# [SOLVED] Difference of cubes

• Sep 13th 2008, 04:05 AM
courteous
[SOLVED] Difference of cubes
$x^3+y^3=208$
x and y are natural numbers.
• Sep 13th 2008, 04:10 AM
Moo
Hello,
Quote:

Originally Posted by courteous
$x^3+y^3=208$
x and y are natural numbers.

That's the sum of cubes (Rofl)

Well, well... The formula is $x^3+y^3=(x+y)(x^2-xy+y^2)$
If you cant remember it, start from $(x+y)^3$ and develop it ;)

Solving for it... ? Not impossible.
Note that $208=2^4*13$

Since x and y are natural numbers, $x+y>0$ and $x^2-xy+y^2>0$ are integers.

So the two factors will be a combination of the divisors of 208. For example 26 and 8 or 13 and 16 or... :)

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Try all the possible values for x+y among 1,2,4,8,13,16,26,52,104,208 (:eek:)
Then note that $x^2-xy+y^2=(x+y)^2-3xy$ and is respectively among 208,104,...,2,1

Note that $x+y \neq 1,2,4$ otherwise the product can't be large enough (check it ;))

If you need more explanations, do tell me. But as far as I can see, it will be a long way to do >.>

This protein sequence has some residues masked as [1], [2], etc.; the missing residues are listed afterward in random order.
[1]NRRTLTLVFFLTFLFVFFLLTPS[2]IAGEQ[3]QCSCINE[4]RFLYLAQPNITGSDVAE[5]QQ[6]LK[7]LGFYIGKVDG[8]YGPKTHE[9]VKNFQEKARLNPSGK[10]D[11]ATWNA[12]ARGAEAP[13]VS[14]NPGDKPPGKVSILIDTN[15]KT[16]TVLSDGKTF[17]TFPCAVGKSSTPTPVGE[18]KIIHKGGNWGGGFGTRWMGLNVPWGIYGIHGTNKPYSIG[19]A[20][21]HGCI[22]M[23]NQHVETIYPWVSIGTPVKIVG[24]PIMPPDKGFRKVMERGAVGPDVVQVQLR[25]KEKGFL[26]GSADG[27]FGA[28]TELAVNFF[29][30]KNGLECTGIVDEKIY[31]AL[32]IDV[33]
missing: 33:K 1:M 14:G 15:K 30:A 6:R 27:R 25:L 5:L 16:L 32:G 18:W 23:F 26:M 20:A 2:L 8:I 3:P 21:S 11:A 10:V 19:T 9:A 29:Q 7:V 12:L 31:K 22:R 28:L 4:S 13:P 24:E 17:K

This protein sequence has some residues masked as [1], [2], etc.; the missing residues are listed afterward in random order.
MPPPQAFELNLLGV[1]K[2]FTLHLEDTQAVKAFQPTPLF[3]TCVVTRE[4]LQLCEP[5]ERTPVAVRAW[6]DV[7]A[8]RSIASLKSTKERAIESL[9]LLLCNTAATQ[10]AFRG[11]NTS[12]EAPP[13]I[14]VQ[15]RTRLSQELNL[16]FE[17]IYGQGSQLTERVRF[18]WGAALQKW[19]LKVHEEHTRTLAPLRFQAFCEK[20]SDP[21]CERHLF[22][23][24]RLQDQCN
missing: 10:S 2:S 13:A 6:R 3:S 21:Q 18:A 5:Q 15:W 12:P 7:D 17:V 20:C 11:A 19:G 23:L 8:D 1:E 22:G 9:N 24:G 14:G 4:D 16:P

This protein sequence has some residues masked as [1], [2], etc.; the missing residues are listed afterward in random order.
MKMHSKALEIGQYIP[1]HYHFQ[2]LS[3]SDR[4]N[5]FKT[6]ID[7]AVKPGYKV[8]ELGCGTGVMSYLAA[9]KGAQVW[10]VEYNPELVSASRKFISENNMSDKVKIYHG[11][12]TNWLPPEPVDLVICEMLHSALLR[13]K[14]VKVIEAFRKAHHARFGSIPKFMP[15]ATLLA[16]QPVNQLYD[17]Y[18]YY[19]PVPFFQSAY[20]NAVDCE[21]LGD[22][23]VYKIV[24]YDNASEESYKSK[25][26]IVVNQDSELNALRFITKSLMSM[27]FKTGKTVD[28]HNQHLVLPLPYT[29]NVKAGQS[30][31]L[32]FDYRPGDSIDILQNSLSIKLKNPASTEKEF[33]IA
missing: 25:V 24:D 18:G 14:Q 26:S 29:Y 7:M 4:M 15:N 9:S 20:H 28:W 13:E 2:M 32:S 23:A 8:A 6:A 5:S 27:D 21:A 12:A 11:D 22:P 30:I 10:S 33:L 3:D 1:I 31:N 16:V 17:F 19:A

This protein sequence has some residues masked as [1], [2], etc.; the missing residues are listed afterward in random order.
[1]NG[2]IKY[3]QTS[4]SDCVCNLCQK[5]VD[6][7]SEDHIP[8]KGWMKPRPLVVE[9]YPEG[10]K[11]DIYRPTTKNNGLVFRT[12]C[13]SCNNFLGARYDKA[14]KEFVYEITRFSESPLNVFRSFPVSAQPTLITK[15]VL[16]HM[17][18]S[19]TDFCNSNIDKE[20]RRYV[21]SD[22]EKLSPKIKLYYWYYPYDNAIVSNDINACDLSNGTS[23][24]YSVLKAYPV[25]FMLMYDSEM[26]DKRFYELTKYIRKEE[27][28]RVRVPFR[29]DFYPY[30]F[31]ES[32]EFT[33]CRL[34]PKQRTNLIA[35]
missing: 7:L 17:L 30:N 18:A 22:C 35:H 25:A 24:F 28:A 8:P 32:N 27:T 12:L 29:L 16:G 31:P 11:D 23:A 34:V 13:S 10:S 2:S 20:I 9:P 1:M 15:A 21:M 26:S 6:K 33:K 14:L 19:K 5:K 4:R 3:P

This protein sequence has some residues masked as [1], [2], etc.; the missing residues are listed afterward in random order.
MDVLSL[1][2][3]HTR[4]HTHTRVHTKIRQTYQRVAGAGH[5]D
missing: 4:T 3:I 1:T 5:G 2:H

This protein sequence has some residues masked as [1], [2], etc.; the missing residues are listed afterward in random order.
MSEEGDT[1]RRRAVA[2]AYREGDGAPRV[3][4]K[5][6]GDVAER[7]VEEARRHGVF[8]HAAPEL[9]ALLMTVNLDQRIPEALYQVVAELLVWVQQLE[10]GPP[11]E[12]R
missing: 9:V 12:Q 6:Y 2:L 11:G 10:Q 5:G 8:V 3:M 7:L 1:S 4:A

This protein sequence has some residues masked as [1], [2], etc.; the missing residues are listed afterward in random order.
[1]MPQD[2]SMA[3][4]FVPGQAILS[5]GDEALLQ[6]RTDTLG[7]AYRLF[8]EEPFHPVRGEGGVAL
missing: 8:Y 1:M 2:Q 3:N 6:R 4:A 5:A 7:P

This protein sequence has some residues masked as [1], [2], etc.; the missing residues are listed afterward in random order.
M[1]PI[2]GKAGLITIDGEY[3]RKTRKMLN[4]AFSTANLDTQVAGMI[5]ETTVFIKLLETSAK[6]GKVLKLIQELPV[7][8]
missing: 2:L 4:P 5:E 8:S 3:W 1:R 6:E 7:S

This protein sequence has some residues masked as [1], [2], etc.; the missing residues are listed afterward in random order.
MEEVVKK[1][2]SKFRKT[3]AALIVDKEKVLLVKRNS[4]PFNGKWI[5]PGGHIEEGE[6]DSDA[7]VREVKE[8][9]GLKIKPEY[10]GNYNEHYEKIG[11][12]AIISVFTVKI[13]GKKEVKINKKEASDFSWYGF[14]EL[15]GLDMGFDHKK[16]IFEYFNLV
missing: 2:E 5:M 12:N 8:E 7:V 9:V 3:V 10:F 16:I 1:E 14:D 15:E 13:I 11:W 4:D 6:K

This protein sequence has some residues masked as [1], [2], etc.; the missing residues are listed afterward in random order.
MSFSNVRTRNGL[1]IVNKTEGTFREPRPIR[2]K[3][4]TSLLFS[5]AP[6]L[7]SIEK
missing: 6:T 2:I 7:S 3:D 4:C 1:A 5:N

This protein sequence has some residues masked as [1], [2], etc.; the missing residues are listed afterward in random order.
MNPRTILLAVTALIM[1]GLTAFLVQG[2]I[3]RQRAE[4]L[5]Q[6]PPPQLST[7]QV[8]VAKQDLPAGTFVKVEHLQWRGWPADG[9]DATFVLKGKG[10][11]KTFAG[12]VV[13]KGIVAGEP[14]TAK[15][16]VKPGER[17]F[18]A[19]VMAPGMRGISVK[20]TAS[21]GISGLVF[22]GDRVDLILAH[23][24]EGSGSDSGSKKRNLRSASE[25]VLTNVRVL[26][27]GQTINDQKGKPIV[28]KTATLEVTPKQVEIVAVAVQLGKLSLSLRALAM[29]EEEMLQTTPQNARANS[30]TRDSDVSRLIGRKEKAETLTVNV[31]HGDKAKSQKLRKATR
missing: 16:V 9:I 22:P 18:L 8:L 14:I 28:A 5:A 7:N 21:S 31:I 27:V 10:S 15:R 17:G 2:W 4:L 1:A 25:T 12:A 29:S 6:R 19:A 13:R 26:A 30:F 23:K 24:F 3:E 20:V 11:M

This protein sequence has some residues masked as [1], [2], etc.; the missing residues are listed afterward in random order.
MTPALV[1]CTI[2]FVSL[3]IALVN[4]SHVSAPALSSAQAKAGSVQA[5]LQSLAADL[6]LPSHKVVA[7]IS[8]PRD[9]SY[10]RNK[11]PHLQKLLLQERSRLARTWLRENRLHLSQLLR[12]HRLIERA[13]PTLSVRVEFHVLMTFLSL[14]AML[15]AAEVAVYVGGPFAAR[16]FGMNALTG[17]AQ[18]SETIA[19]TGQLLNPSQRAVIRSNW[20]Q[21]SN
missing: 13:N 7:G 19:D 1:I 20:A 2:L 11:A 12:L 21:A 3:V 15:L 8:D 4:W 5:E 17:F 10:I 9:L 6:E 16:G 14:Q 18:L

• Sep 13th 2008, 06:10 AM
courteous
Corrected - it is a minus...
I've correctly titled the thread(Tongueout), but have mistakenly put + (plus) instead of - (minus)(Doh).

The correct(ed) version:
Quote:

Originally Posted by courteous
$x^3-y^3=208$
x and y are natural numbers.

The solution is $6^3-2^3=208$. But how do you get it?
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Moo, about developing from $(x+y)^3$: what do you do with $3x^2y$ and $3xy^2$?(Thinking)
• Sep 13th 2008, 06:26 AM
Moo
Quote:

Moo, about developing from $(x+y)^3$: what do you do with $3x^2y$ and $3xy^2$?(Thinking)
Factor $3xy$ and see what's left :)

Quote:

Originally Posted by courteous
I've correctly titled the thread(Tongueout), but have mistakenly put + (plus) instead of - (minus)(Doh).

The correct(ed) version:

The solution is $6^3-2^3=208$. But how do you get it?
-----------------------------------------------

Develop (x-y)^3 to get $x^3-y^3=(x-y)(x^2+xy+y^2)$

So we know that x and y are positive -----> $x^2+xy+y^2 > 0$ and $x-y>0$

$x^2+xy+y^2=(x-y)^2+3xy$
Obviously, $x^2+xy+y^2>x-y$

$\begin{array}{c|cc} x-y & x^2+xy+y^2 \\ \hline 1&208& \\ 2&104& \\ 4&52& \\ 8&26& \\ 13&16& \\ 16&13& \rightarrow \text{hey ! } x-y> x^2+xy+y^2 \text{ ? Impossible !} \end{array}$

So you have 5 possibilities to test out (x-y stopping at 13).

For example. If $x-y=1$ then $x^2+xy+y^2=(x-y)^2+3xy=1^2+3xy$
Are there x and y such that $1+3xy=208$ and $x-y=1$ ? That's a linear system of equations :)

Exactly the same reasoning for the other possibilities ! (Wink)